There was another contestant, Miss Utah, whose name is Marissa Powell. And one of the judges was NeNe Leakes, and NeNe Leakes asks Miss Utah, Marissa Powell, this question:  "A recent report shows that in 40 percent of American families with children, women are the primary earners, yet they continue to earn less than men. What does it say about society?"

And Marissa Powell said, "I think we can relate this back to education, and how we are continuing to try to strive . . . to . . ." and then she paused, and people started getting nervous because she seemed lost.  She seemed to be in the middle of what some people know as a brain freeze.  And finally she got herself back together, and then she continued speaking.  She said, "We have to strive to figure out how to create jobs right now. That is the biggest problem and I think, especially the men are ... seen as the leaders of this, and so we need to see how to … create education better.  So that we can solve this problem. Thank you." 

And the audience cheered and thought it was a wonderful thing, a beautiful thing 'cause we do need to create education better so that we can solve the problem, because, for men, as seen are the leaders of this.  So that the highlights of the Miss USA. 

She came in third place.  Do you think it's 'cause of this answer?  I've been a judge of these things.  Do you know how much weight this counts for?  It isn't much.  I forget the exact percentage, the swimsuit, the evening gown, the interview, it's not that much.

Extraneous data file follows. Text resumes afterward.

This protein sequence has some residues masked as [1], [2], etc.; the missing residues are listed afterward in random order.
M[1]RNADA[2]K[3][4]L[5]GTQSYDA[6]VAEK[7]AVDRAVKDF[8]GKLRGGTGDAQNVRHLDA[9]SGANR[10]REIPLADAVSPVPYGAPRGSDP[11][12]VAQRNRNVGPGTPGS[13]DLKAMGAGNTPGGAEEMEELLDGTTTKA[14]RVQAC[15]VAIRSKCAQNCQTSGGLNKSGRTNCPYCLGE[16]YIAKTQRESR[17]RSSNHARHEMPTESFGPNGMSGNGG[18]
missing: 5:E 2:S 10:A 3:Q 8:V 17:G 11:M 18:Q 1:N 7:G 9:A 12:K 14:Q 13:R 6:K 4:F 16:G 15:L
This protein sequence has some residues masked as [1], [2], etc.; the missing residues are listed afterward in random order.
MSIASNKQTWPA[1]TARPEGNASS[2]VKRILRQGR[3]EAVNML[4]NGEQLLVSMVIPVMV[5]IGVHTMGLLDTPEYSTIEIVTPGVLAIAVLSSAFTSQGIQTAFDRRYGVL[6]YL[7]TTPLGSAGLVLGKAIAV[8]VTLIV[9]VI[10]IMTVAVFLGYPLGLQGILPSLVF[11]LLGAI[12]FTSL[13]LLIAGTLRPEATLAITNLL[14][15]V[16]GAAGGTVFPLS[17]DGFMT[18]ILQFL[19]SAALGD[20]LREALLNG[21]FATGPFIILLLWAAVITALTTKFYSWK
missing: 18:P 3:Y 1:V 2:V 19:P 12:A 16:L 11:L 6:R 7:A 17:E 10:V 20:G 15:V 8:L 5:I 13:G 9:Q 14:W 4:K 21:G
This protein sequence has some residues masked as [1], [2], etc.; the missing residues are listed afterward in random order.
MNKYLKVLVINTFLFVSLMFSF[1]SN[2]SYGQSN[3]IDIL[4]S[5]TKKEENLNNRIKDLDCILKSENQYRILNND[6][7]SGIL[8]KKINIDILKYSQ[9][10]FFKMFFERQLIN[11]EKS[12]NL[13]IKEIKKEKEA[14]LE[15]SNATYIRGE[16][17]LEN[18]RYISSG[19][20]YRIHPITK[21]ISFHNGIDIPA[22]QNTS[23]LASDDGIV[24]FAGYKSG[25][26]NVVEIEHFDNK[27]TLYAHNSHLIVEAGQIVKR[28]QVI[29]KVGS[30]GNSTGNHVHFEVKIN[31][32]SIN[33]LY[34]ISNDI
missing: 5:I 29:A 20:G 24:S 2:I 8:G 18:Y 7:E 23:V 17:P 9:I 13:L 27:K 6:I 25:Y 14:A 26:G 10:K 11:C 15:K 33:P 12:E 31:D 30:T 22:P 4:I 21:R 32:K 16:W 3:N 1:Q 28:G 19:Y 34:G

(interruption)

Are you gonna get lost in this?  We are looking at her brain here, that's what we're examining here, Snerdley.  We are looking at and examining her brain.  I haven't described -- we are appreciating the brain.  I haven't described her appearance to you once yet.  I'm doing exactly what we're supposed to do.  We're talking about her brain and how she thinks we need to create education better.  Hey, you know what?  You need to lighten up.  She cares.  At least she cares.  Okay.

BREAK TRANSCRIPT

RUSH: We have now Marissa Powell, Miss Utah from the Miss USA competition last night.  The actress NeNe Leakes said, "A recent report shows that in 40% of American families with children, women are the primary earners, yet they continue to earn less than men.  What does this say about our society?"

POWELL:  I think we can relate in back to education and how we are continuing to try to strive to... (long pause)

AUDIENCE: WOOOOOO!

POWELL: ...figure out how to create jobs right now.  That is the biggest problem, and I think especially the men are seen as (clicks tongue) the leaders of this, and so we need to try to figure out how to create education better so that we can solve this problem.  Thank you.

RUSH:  Yeah! Right on! (clapping) Right on.  "Men are seen as the leaders in this, and so we need to figure out how to create education better..." 

END TRANSCRIPT